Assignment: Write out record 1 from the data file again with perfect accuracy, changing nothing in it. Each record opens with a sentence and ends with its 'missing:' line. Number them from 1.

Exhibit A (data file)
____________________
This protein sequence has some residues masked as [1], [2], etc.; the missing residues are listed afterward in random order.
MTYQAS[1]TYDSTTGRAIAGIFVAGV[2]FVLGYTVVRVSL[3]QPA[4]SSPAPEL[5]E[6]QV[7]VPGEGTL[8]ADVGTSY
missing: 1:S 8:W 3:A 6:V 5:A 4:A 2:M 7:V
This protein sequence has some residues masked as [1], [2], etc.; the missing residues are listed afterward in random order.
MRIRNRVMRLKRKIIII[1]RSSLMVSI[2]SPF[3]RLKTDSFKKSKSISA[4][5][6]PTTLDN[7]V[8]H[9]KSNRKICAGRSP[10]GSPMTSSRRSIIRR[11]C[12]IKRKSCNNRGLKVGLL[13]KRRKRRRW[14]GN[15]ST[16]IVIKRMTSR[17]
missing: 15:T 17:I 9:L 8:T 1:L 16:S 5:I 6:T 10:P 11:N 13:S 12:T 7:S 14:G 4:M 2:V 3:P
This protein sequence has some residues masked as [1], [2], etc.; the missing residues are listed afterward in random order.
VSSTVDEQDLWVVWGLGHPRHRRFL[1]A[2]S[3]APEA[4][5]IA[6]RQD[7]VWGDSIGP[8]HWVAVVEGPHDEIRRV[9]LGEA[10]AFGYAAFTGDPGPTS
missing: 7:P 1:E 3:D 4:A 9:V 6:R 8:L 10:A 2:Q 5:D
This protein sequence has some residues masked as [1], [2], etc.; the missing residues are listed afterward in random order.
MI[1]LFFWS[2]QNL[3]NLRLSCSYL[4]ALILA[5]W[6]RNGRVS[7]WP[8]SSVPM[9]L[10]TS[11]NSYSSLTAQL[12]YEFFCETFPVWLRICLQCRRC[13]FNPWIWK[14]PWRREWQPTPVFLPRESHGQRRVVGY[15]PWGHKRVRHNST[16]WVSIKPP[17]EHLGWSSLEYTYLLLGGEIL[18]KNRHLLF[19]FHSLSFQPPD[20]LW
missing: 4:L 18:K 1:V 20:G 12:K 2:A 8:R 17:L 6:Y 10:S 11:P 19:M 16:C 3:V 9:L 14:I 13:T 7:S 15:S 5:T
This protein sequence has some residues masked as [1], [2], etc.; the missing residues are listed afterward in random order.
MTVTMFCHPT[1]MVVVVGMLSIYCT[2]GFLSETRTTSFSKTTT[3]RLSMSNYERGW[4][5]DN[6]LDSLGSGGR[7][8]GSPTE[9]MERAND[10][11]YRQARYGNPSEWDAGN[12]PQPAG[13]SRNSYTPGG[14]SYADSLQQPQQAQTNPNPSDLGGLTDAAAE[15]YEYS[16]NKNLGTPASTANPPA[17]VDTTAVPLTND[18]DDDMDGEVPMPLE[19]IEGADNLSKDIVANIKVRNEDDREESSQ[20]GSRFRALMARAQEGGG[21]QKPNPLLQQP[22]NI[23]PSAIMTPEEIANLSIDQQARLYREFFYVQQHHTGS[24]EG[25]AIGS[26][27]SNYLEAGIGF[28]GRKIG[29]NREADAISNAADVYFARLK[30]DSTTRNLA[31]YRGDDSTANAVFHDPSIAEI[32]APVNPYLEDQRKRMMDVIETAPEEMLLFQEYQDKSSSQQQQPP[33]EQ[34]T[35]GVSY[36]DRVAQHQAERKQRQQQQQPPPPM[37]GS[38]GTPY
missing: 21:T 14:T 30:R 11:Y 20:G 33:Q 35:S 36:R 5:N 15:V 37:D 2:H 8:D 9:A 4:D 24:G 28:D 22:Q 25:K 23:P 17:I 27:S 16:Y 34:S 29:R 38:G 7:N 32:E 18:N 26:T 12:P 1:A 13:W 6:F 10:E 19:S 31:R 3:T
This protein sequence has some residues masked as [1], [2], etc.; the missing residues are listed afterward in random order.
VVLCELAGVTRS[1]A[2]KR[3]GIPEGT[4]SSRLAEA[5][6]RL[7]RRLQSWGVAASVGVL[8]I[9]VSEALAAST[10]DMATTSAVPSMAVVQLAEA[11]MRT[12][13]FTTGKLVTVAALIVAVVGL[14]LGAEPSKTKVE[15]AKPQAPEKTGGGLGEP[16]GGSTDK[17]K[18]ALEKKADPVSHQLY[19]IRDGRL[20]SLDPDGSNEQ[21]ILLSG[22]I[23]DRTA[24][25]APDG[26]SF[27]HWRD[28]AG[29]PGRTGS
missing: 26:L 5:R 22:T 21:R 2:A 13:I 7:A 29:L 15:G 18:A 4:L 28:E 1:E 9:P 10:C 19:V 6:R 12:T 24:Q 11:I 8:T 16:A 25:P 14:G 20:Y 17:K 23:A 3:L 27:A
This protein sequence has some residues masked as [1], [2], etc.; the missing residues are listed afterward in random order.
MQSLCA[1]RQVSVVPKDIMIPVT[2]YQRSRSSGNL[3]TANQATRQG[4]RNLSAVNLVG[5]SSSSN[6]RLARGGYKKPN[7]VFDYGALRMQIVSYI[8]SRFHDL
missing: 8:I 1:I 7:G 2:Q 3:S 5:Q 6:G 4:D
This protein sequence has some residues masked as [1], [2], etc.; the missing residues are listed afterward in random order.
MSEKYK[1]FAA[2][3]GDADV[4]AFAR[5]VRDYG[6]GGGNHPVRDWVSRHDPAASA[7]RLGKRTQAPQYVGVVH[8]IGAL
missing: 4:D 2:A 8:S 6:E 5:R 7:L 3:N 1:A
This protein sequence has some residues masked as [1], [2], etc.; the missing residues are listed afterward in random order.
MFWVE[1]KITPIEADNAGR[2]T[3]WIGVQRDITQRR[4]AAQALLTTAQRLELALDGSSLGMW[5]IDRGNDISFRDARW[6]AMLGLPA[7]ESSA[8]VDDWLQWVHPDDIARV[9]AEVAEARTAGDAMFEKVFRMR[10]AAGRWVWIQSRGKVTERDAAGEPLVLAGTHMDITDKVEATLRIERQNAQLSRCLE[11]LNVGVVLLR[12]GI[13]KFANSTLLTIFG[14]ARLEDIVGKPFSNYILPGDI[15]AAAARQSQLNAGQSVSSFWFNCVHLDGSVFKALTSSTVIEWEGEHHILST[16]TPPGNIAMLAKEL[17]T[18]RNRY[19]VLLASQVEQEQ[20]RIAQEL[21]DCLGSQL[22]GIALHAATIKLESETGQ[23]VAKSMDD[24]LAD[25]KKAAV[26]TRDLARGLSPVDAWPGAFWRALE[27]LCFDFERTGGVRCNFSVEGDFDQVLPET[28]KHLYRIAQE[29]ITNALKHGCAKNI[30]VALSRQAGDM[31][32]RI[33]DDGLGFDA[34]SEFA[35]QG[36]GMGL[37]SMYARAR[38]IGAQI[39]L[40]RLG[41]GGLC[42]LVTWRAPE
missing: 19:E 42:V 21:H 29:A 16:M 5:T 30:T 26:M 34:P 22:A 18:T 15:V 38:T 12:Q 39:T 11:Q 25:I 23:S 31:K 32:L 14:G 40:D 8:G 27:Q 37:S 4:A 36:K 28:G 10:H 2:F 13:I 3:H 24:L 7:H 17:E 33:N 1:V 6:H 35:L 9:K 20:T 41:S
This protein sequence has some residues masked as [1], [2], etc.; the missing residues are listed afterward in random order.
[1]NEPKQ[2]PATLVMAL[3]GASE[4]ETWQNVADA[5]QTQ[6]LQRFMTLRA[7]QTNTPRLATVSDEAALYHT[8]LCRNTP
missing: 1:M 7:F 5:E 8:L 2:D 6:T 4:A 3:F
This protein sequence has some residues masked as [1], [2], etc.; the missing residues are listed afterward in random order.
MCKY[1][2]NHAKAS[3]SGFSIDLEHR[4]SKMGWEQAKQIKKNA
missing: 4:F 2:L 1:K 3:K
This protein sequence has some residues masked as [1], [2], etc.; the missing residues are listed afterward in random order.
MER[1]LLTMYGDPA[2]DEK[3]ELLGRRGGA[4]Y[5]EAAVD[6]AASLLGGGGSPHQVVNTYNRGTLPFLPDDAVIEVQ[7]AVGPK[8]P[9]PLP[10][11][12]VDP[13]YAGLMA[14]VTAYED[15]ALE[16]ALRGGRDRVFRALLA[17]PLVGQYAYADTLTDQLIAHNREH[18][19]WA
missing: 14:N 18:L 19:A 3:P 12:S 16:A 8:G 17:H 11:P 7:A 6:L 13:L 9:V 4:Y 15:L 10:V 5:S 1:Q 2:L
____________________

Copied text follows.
This protein sequence has some residues masked as [1], [2], etc.; the missing residues are listed afterward in random order.
MTYQAS[1]TYDSTTGRAIAGIFVAGV[2]FVLGYTVVRVSL[3]QPA[4]SSPAPEL[5]E[6]QV[7]VPGEGTL[8]ADVGTSY
missing: 1:S 8:W 3:A 6:V 5:A 4:A 2:M 7:V